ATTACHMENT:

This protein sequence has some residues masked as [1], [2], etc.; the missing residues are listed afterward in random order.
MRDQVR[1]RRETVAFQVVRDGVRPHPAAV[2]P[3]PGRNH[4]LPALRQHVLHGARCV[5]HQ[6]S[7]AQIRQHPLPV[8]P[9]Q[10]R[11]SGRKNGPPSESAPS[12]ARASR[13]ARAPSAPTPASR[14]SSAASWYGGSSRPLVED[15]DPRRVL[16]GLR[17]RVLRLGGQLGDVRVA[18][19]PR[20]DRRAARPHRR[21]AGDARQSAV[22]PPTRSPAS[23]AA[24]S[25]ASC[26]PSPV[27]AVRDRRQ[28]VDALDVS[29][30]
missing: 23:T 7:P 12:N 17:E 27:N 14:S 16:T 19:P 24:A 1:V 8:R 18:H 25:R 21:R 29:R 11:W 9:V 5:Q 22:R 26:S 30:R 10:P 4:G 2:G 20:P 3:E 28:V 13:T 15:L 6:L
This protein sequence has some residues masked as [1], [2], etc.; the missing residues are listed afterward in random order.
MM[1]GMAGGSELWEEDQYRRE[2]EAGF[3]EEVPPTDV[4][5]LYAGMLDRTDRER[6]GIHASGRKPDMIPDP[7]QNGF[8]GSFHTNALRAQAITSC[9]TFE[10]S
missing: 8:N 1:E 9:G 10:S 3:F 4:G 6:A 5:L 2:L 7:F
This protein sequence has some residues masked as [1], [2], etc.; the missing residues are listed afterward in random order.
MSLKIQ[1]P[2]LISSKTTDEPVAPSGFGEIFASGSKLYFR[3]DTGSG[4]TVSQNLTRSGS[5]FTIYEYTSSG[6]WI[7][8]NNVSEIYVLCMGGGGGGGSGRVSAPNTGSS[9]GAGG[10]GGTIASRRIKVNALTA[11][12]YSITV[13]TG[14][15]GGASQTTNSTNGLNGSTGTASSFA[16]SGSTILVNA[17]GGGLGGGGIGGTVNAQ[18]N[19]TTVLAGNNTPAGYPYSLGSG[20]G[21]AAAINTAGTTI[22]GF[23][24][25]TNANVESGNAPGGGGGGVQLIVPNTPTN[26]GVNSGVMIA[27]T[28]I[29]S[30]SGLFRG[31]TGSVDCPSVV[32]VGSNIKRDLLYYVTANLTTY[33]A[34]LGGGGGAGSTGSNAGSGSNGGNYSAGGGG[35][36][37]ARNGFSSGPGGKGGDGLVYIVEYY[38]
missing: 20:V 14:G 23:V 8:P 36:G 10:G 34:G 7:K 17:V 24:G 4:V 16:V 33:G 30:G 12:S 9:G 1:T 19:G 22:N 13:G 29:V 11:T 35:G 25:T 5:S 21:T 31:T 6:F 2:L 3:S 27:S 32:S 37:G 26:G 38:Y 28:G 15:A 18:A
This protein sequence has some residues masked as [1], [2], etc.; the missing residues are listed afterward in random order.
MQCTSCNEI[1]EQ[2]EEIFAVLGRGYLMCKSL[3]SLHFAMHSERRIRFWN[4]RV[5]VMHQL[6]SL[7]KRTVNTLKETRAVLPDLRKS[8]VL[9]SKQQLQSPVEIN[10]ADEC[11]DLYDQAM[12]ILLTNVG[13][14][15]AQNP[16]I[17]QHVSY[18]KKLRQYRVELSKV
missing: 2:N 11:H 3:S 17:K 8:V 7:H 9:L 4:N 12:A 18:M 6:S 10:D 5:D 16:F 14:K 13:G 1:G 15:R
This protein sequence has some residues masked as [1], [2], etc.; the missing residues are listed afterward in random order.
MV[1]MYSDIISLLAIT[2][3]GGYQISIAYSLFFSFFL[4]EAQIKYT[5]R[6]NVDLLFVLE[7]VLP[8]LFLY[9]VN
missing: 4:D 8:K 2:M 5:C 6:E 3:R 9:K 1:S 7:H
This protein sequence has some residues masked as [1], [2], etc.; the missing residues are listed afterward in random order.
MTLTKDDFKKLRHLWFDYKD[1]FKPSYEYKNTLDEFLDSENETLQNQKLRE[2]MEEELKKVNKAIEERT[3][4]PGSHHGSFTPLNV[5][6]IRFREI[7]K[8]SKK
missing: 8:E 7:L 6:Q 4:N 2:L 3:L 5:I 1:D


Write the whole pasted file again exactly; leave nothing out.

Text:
This protein sequence has some residues masked as [1], [2], etc.; the missing residues are listed afterward in random order.
MRDQVR[1]RRETVAFQVVRDGVRPHPAAV[2]P[3]PGRNH[4]LPALRQHVLHGARCV[5]HQ[6]S[7]AQIRQHPLPV[8]P[9]Q[10]R[11]SGRKNGPPSESAPS[12]ARASR[13]ARAPSAPTPASR[14]SSAASWYGGSSRPLVED[15]DPRRVL[16]GLR[17]RVLRLGGQLGDVRVA[18][19]PR[20]DRRAARPHRR[21]AGDARQSAV[22]PPTRSPAS[23]AA[24]S[25]ASC[26]PSPV[27]AVRDRRQ[28]VDALDVS[29][30]
missing: 23:T 7:P 12:N 17:E 27:N 14:S 16:T 19:P 24:A 1:V 8:R 18:H 25:R 21:R 29:R 11:W 9:V 5:Q 22:R 26:S 30:R 10:P 4:G 2:G 20:P 3:E 28:V 13:T 15:L 6:L
This protein sequence has some residues masked as [1], [2], etc.; the missing residues are listed afterward in random order.
MM[1]GMAGGSELWEEDQYRRE[2]EAGF[3]EEVPPTDV[4][5]LYAGMLDRTDRER[6]GIHASGRKPDMIPDP[7]QNGF[8]GSFHTNALRAQAITSC[9]TFE[10]S
missing: 8:N 1:E 9:G 10:S 3:F 4:G 6:A 5:L 2:L 7:F
This protein sequence has some residues masked as [1], [2], etc.; the missing residues are listed afterward in random order.
MSLKIQ[1]P[2]LISSKTTDEPVAPSGFGEIFASGSKLYFR[3]DTGSG[4]TVSQNLTRSGS[5]FTIYEYTSSG[6]WI[7][8]NNVSEIYVLCMGGGGGGGSGRVSAPNTGSS[9]GAGG[10]GGTIASRRIKVNALTA[11][12]YSITV[13]TG[14][15]GGASQTTNSTNGLNGSTGTASSFA[16]SGSTILVNA[17]GGGLGGGGIGGTVNAQ[18]N[19]TTVLAGNNTPAGYPYSLGSG[20]G[21]AAAINTAGTTI[22]GF[23][24][25]TNANVESGNAPGGGGGGVQLIVPNTPTN[26]GVNSGVMIA[27]T[28]I[29]S[30]SGLFRG[31]TGSVDCPSVV[32]VGSNIKRDLLYYVTANLTTY[33]A[34]LGGGGGAGSTGSNAGSGSNGGNYSAGGGG[35][36][37]ARNGFSSGPGGKGGDGLVYIVEYY[38]
missing: 20:V 14:G 23:V 8:P 36:G 10:G 34:G 7:K 17:V 24:G 4:V 16:V 33:G 30:G 12:S 9:G 1:T 19:G 22:N 13:G 29:V 11:T 35:G 25:T 5:S 21:T 31:T 6:F 2:L 3:S 27:S 32:S 37:G 26:G 38:Y 28:G 15:A 18:A
This protein sequence has some residues masked as [1], [2], etc.; the missing residues are listed afterward in random order.
MQCTSCNEI[1]EQ[2]EEIFAVLGRGYLMCKSL[3]SLHFAMHSERRIRFWN[4]RV[5]VMHQL[6]SL[7]KRTVNTLKETRAVLPDLRKS[8]VL[9]SKQQLQSPVEIN[10]ADEC[11]DLYDQAM[12]ILLTNVG[13][14][15]AQNP[16]I[17]QHVSY[18]KKLRQYRVELSKV
missing: 2:N 11:H 3:S 17:K 8:V 7:H 9:L 4:N 12:A 18:M 6:S 10:D 5:D 16:F 14:K 13:G 1:G 15:R
This protein sequence has some residues masked as [1], [2], etc.; the missing residues are listed afterward in random order.
MV[1]MYSDIISLLAIT[2][3]GGYQISIAYSLFFSFFL[4]EAQIKYT[5]R[6]NVDLLFVLE[7]VLP[8]LFLY[9]VN
missing: 4:D 8:K 2:M 5:C 6:E 3:R 9:K 1:S 7:H
This protein sequence has some residues masked as [1], [2], etc.; the missing residues are listed afterward in random order.
MTLTKDDFKKLRHLWFDYKD[1]FKPSYEYKNTLDEFLDSENETLQNQKLRE[2]MEEELKKVNKAIEERT[3][4]PGSHHGSFTPLNV[5][6]IRFREI[7]K[8]SKK
missing: 8:E 7:L 6:Q 4:N 2:L 3:L 5:I 1:D